By District Attorney Ryan Sayers
2023 Vol. 47
I was recently asked why some cases are handled by the Attorney General’s Office, instead of the District Attorney’s Office. There are a few reasons why this occurs, which I will address over the next couple weeks.
As we have discussed throughout this year, each District Attorney has broad authority to prosecute crimes that occur within their respective counties and oversight of all cases that are handled by his/her office.
However, just like everything else in our system of government, there are checks and balances. One such check is when the District Attorney himself/herself has a conflict.
Obviously it would not be appropriate for another prosecutor in the office to handle a case where the District Attorney has a conflict because that attorney answers directly to the DA.
Thus, the law provides a couple options to resolve this issue, and the primary way is to refer the case to the Attorney General’s Office.
A few examples of potential conflicts are:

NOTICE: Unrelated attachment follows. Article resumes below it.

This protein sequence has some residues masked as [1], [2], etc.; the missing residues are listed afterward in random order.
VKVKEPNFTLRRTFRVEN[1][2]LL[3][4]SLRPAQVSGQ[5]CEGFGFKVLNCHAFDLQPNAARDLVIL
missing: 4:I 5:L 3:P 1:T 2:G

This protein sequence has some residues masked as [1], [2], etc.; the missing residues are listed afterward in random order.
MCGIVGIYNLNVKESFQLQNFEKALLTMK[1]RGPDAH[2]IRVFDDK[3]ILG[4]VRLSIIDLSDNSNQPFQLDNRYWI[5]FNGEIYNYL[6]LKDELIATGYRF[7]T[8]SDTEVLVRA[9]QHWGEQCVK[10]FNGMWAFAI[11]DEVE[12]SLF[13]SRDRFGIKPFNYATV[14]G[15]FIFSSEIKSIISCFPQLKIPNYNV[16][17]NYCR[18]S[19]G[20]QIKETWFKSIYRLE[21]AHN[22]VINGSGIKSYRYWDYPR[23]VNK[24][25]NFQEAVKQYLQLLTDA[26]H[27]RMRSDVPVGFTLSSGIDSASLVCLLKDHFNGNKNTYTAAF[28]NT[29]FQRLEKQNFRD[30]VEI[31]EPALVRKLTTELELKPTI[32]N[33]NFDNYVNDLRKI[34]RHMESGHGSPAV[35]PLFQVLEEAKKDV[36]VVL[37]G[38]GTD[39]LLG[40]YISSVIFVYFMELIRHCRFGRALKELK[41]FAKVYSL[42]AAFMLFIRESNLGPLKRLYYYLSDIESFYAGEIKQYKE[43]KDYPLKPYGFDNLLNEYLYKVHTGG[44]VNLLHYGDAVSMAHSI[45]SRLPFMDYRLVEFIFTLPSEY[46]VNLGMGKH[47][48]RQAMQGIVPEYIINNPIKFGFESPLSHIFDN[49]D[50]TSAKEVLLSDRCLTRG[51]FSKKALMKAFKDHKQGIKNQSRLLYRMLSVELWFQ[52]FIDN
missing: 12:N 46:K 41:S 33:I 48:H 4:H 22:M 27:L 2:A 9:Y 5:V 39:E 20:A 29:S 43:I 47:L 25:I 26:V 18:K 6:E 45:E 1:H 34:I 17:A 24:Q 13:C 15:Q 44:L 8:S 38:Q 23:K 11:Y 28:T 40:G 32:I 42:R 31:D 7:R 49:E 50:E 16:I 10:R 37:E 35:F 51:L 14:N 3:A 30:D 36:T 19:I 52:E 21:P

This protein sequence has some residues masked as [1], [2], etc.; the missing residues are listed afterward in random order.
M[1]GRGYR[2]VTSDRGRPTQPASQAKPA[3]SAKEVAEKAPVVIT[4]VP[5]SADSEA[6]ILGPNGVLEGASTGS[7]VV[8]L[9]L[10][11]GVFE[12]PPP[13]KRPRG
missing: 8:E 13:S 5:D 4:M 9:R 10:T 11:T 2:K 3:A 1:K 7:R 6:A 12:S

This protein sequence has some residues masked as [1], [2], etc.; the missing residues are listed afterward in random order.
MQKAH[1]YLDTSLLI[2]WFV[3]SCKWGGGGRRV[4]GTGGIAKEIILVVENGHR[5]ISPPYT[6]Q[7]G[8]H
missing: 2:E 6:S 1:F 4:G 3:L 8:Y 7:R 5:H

- when the defendant was a former client of the District Attorney;
- where the District Attorney’s involvement could be viewed as either politically motivated (for or against a defendant) just because of who the defendant is;
- where the District Attorney is personally a victim;
- where the District Attorney is a member or board member of an organization that is a victim of a crime; or
- where the defendant is a close personal friend or family member of the District Attorney.
In each of these scenarios, there is either the potential for an actual or apparent conflict of interest, which could deteriorate confidence that prosecutions are being properly handled.
Therefore, in order to help maintain that highest level of trust in the decision making abilities of District Attorneys, the referral system exists so that a disinterested prosecutor handles certain cases.
If you have any questions that you would like answered in this weekly article before the end of the year, please feel free to e-mail me at firstname.lastname@example.org.
Ryan Sayers is the elected District Attorney of Clearfield County, Pennsylvania.
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